The body of Diego Armando Maradona, the legendary footballer who died this Wednesday at the age of 60 after a heart attack, will lie in state at the Casa Rosada for three days starting Thursday, the government has confirmed.
Maradona will lie in state at the Casa Rosada palace so the public could pay homage to the sporting hero "from Thursday until Saturday," presidency spokesman Mario Huck told AFP.
Over the past few hours, there had been speculation as to where a wake for the inspirational number 10 would be held, with the stadiums of Boca Juniors and Argentinos Juniors floated as potential locations.
However, preparations at Government House are already underway, with workers seen removing items from the entrance of the building, which has not been used since the arrival of the coronavirus pandemic.
The late footballer's body was transported from his home in Tigre, where he passed away, to a morgue in San Fernando, Buenos Aires Province, for an autopsy early on Wednesday evening.
Maradona's remains will undergo an autopsy "to establish the cause of death," public prosecutor John Broyard said.
"The autopsy will be performed to establish the cause of death, which has only natural characteristics," the prosecutor told reporters outside the house where the idol died at around midday.
President Alberto Fernández has declared three days of national mourning in honour of the ex-Albiceleste captain and coach's passing.
Maradona, one of the greatest footballers of all time, died at around midday at the age of 60, plunging his family, his homeland and the sport as a whole into mourning.
Renowned along with Pelé as one of the finest players ever to grace the field, the Albiceleste World Cup-winning captain had undergone brain surgery this month and died midday Wednesday after a heart attack.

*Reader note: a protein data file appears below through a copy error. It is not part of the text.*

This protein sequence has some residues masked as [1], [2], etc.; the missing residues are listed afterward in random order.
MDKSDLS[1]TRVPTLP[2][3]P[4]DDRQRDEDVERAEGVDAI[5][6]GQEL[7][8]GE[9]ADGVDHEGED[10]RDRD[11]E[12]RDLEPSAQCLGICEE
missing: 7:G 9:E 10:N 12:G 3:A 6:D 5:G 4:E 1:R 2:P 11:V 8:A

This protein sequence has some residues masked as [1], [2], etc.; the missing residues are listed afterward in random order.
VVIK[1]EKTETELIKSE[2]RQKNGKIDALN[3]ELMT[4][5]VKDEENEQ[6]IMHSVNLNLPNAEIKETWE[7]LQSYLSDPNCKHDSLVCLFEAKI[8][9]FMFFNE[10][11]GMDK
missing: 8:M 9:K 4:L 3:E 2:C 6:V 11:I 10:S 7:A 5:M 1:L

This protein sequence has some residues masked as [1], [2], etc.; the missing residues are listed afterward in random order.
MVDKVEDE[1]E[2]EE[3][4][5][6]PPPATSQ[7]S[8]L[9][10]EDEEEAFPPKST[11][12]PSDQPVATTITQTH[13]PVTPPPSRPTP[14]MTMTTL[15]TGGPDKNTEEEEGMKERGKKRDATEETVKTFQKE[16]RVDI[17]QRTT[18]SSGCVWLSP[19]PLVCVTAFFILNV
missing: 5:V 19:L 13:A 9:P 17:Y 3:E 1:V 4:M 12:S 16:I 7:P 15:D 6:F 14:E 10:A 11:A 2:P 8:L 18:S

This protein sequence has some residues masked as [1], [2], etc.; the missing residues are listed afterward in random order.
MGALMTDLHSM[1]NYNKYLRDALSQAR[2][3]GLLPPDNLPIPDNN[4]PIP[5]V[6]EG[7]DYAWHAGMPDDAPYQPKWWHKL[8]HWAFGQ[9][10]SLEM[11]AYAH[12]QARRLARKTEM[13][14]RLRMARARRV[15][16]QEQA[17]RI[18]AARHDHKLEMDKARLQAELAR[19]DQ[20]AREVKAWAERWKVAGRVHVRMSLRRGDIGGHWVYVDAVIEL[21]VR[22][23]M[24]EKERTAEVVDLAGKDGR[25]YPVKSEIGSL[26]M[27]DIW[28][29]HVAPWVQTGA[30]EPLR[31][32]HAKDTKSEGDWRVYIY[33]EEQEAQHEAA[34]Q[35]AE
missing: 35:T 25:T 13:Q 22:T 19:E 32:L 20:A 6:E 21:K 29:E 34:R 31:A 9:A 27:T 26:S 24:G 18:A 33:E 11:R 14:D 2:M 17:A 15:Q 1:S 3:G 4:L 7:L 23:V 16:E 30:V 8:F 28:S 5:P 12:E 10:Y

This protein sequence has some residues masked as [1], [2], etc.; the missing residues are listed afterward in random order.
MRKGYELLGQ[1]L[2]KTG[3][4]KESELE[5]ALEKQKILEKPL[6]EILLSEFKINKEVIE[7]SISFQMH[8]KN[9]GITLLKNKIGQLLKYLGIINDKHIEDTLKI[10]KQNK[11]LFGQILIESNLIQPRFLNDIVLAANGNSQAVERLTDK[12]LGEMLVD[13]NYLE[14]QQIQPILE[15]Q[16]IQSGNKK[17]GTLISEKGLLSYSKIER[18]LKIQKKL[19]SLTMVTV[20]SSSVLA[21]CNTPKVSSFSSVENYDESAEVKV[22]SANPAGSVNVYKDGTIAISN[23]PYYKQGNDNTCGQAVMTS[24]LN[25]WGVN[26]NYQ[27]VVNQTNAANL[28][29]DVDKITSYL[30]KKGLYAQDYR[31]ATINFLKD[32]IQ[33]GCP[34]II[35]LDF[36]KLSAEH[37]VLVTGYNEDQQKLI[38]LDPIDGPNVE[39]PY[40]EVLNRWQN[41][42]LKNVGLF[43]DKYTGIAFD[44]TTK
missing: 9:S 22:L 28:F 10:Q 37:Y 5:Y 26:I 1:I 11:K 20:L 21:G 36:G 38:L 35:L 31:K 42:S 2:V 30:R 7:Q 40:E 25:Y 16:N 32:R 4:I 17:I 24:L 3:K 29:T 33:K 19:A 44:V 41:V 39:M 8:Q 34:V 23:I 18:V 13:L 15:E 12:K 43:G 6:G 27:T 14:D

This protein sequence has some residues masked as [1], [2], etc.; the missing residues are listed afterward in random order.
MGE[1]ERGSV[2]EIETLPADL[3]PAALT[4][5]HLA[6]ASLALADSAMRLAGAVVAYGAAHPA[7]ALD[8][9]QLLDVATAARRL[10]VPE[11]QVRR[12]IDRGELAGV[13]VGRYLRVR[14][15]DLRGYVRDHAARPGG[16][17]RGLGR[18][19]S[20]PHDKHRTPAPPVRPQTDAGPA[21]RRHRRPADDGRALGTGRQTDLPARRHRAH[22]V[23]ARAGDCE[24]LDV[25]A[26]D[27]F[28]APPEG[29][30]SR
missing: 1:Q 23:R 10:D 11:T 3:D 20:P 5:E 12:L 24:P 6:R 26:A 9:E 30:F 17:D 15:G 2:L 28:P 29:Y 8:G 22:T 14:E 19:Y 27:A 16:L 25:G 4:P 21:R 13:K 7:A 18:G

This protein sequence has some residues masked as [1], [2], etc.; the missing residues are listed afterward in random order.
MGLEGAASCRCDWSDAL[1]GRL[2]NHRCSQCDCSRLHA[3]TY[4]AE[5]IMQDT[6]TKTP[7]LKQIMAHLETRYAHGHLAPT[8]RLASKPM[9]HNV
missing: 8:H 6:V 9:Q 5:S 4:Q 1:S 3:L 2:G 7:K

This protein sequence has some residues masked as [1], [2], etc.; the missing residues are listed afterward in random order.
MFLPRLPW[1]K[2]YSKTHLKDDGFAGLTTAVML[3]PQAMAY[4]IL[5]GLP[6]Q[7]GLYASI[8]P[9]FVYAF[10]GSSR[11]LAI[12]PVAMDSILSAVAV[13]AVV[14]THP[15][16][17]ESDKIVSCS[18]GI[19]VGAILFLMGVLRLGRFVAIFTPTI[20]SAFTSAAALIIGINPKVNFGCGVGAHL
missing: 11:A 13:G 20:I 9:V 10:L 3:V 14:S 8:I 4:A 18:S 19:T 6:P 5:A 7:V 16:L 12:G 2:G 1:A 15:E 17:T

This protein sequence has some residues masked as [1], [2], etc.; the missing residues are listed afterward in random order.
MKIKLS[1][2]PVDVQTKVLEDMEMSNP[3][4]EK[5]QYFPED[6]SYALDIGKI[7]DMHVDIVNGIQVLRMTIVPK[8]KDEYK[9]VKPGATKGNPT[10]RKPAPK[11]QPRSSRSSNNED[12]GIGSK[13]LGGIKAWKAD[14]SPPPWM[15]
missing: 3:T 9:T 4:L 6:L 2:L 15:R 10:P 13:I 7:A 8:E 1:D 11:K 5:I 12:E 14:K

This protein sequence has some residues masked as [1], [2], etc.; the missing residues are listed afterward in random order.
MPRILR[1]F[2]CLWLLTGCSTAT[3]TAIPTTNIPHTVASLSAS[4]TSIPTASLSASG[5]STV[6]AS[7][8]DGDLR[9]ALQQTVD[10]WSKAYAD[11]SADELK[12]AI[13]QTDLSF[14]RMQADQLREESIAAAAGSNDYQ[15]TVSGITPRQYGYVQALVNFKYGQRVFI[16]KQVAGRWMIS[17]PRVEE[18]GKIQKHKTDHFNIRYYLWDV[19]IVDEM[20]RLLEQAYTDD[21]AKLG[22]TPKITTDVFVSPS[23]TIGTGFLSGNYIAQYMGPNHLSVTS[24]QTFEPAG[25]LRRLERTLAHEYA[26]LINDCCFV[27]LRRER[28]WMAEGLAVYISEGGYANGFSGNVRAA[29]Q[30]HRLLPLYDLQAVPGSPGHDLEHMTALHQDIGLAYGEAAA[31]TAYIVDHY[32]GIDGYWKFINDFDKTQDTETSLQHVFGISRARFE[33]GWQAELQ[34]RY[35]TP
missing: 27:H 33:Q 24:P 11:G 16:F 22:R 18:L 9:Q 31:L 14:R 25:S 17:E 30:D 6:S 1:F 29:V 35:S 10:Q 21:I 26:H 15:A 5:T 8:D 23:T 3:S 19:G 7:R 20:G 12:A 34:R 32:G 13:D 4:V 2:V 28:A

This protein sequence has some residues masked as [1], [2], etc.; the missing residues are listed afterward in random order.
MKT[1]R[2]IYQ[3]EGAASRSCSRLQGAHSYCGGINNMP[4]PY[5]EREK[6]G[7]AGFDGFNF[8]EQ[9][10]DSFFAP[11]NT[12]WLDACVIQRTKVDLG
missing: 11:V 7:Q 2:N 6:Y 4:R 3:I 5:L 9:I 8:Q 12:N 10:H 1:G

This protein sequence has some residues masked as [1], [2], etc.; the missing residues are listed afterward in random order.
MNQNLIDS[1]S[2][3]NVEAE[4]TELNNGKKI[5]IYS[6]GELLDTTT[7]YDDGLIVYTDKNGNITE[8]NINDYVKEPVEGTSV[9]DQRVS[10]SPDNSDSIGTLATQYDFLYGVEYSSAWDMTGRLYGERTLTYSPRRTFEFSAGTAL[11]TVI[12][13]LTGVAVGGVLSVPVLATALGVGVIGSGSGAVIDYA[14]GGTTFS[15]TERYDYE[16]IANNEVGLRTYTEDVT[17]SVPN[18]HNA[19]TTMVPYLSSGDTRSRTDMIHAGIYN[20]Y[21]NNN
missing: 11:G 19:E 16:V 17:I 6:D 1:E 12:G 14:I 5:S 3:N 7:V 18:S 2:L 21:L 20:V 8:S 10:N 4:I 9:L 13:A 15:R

Maradona will forever be remembered for his "Hand of God" goal against England in the 1986 World Cup quarter-final in Mexico City, when he pushed the ball into the net.
Minutes later he swerved through the helpless English defenders for a superb second goal, capping a victory that perfectly encapsulated the mixture of brilliant skill and often outrageous behaviour that ran through his life.
He struggled with addiction to cocaine and alcohol and had been plagued by poor health in recent years.
Pelé described Maradona as a "dear friend" and the 80-year-old Brazilian said he hoped they would "play together in the sky" one day.
Gary Lineker, who was in the England team defeated in 1986, said Maradona was "arguably the greatest of all time" but referred to that infamous goal by tweeting: "After a blessed but troubled life, hopefully he'll finally find some comfort in the hands of God. #RipDiego."
Lionel Messi led the tributes from modern-day players to his fellow Argentine, saying: "He has left us but he will never leave us, because Diego is eternal."